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23 January 2023

The Karabakh Nightingales

Nightingales are not just birds in Azerbaijan. They’re also celebrated singers - a member of the Karabakh Nightingale Ensemble producing one of the most celebrated recordings of 20th century Mugham music.

The Karabakh Nightingales

Image: milli.az 

The nightingale is inextricably associated with beauty in vocal performance. That’s as true in Azerbaijani as in English. Perhaps the best-known Azerbaijani singer of all time, Shusha-born Murtuza Mammadov (1897-1961), is universally remembered by the nickname Bülbül (nightingale). And one of the most celebrated vocal ensembles of the 1970s was known as the Qarabağ Bülbülləri (Karabakh Nightingales). The latter shot to prominence as mugham superstars when the group’s musical director, Murad Rzayev, ‘discovered’ Tacir Şahmalıoğlu (Tajir Shahmalioghlu) – a child prodigy from the village of Sarıcalı.[1] In 1977 he was with the nightingales for a multi-faceted concert at Baku’s Lenin Palace[2] when, Tacir remembers, he heard a far older performer singing a Beethoven aria. Somehow this unlocked in him a new melody in the Bayati-Shiraz[3] mugham style, which he started to hum backstage.[4]   

The other nightingales were entranced, and he was encouraged to repeat the melody. As Tacir remembers things, the accordionist Elchin Jumshudoghlu picked up his instrument and quickly started accompanying the tune, with Murad Rzayev following on the tar and a fellow nightingale playing percussion. It was Rzayev’s idea to use the lyrics of the Abbas Sahhat poem “Vatan” (Homeland) with Tacir’s spontaneously composed masterpiece. Within the year, a recording of the composition featuring Tacir as its leading performer had become a mugham landmark.   

The Song Becomes a Landmark 

Technically a Bayati-Shiraz is just one of seven traditional ‘modes’ of mugham music. However, these days most Azerbaijanis think immediately of Tacir’s Bayati-Shiraz when hearing the term. Such is the song's ubiquity. Even before the end of the USSR, it was often cited as one of the country’s great classics, and later that same year (1977), the Karabakh Nightingales featured in a major documentary about Azerbaijan’s music.   

The vocal dexterity of Tacir’s voice pulled on heartstrings with its naïve sonic purity and helped to project a painful sense of nostalgia for more innocent times.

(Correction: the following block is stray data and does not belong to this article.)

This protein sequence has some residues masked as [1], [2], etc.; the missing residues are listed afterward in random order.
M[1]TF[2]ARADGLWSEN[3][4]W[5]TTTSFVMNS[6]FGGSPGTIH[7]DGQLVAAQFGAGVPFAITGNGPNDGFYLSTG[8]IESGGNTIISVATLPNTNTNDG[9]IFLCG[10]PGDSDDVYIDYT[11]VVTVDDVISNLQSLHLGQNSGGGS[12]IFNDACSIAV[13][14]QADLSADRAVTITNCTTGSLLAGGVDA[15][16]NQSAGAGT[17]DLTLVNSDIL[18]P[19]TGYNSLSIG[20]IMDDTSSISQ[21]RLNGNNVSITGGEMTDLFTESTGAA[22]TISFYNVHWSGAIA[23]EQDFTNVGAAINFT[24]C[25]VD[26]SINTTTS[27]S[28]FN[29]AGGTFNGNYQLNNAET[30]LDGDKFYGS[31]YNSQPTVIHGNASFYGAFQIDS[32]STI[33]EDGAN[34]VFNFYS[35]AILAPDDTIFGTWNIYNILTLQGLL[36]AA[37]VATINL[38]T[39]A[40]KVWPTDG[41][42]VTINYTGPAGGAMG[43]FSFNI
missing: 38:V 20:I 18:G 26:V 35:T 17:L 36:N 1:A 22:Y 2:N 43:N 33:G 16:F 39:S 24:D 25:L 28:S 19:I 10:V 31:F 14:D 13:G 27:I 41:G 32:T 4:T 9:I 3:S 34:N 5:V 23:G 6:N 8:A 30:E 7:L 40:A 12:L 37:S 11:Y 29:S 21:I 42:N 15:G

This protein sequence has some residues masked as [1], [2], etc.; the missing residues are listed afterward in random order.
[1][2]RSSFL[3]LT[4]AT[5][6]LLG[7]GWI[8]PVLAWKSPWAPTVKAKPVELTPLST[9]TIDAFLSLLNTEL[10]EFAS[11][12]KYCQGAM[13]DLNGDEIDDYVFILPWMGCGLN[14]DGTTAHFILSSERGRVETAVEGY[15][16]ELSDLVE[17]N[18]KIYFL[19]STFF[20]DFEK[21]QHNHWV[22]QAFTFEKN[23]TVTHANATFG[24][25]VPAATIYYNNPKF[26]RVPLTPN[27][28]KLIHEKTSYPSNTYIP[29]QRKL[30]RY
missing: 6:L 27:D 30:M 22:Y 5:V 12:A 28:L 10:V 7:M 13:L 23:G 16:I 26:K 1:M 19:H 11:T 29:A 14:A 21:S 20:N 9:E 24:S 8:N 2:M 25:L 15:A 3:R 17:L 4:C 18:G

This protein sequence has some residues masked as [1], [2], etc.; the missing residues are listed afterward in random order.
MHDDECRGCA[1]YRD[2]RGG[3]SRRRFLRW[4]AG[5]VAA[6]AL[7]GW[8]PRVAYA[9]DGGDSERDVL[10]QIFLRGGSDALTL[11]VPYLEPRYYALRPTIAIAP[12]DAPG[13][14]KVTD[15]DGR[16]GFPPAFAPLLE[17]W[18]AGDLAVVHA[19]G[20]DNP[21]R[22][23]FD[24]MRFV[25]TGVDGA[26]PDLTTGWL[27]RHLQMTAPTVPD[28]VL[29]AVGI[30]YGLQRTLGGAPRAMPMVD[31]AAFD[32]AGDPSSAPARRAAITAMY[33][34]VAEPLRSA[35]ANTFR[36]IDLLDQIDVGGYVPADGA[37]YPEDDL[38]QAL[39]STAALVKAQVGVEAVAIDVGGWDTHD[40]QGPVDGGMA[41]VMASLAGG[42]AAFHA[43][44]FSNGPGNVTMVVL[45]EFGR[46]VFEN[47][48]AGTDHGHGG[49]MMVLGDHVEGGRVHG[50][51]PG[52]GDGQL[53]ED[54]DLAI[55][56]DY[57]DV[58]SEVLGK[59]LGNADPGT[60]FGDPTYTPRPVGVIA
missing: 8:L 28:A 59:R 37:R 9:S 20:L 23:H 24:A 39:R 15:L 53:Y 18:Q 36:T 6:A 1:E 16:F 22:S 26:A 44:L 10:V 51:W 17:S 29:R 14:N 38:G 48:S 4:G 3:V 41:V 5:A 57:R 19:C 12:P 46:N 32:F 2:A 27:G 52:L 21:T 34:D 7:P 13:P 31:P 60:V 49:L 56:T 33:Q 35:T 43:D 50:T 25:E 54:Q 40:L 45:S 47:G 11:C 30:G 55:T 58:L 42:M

After independence, the song’s patriotic lyrics combined with a heartfelt sense of loss over the Armenian occupation of Karabakh meant that it became more popular than ever. The vocal dexterity of Tacir’s voice pulled on heartstrings with its naïve sonic purity and helped to project a painful sense of nostalgia for more innocent times.  

Back to Karabakh 

After the 2020 war and the de-occupation of Karabakh, a new phase began for Tacir’s Bayati-Shiraz. Though still in ruins, Azerbaijan’s unofficial cultural capital of Shusha hosted the revived Kharibulbul Music Festival in 2021 with a haunting performance of the song by Kanan Bayramli.[5] Almost as much as the original, Kanan’s rendition entranced the nation – including President Ilham Aliyev, who was present in the audience and is said to have been ‘moved to tears.’ After that, history seemed to repeat itself, the song providing a major impetus for 16-year-old Kanan’s own career to fully take off. Like Tacir, his family roots are from the Agdam district. In contrast, however, he has the advantage that his father, Təyyar Bayramov, is already well-established as a nationally honoured musician – the two appeared together on national TV back in 2020 when the youthful Kanan garnered considerable acclaim for another mesmerizing performance.   

For Azerbaijanis, there’s nothing strange about the Karabakh region producing a stream of great musicians, most notably mugham singers. Before Bulbul, the greatest singer of a generation was the Shusha-born khanende Cabbar Qaryağdıoğlu (1861-1944) – credited with popularizing the forms of mugham that are now central to Azerbaijani musical psyche. Shusha was also the childhood home of Uzeyir Hajibeyli (1885-1948), the composer-conductor widely considered the father of Azerbaijani classical music, creating an artistic bridge between symphonic and mugham styles.   

So Tacir Şahmalıoğlu and Kanan Bayramli are just the latest in a remarkable lineage. With full peace still to be settled between Armenia and Azerbaijan, Karabakh remains, for now, a point of geopolitical friction. Even so, the pure beauty of its nightingales continues to transcend the transitory period of conflict. 

[1] One of so many settlements in the Aghdam region which would end up being utterly destroyed in the course of the 1990s Armenian occupation. 

[2] Then relatively new, and since heavily restored and renamed as the Heydar Aliyev Sarayi

[3] Mugham traditionally has seven ‘modes’ of which Bayati-Shiraz is considered the sixth. 

[4] In a recent interview, Rzayev claims that when Tacir was only 7 years old, he somehow picked up the Bayati Shiraz mode by simply overhearing another of his students. 

[5] A version with English subtitles is online here